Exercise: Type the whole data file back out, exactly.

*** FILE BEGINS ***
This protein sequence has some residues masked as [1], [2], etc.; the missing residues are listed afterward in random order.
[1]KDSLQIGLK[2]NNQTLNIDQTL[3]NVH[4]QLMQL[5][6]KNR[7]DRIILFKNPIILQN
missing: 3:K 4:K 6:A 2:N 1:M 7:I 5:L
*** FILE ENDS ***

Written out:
This protein sequence has some residues masked as [1], [2], etc.; the missing residues are listed afterward in random order.
[1]KDSLQIGLK[2]NNQTLNIDQTL[3]NVH[4]QLMQL[5][6]KNR[7]DRIILFKNPIILQN
missing: 3:K 4:K 6:A 2:N 1:M 7:I 5:L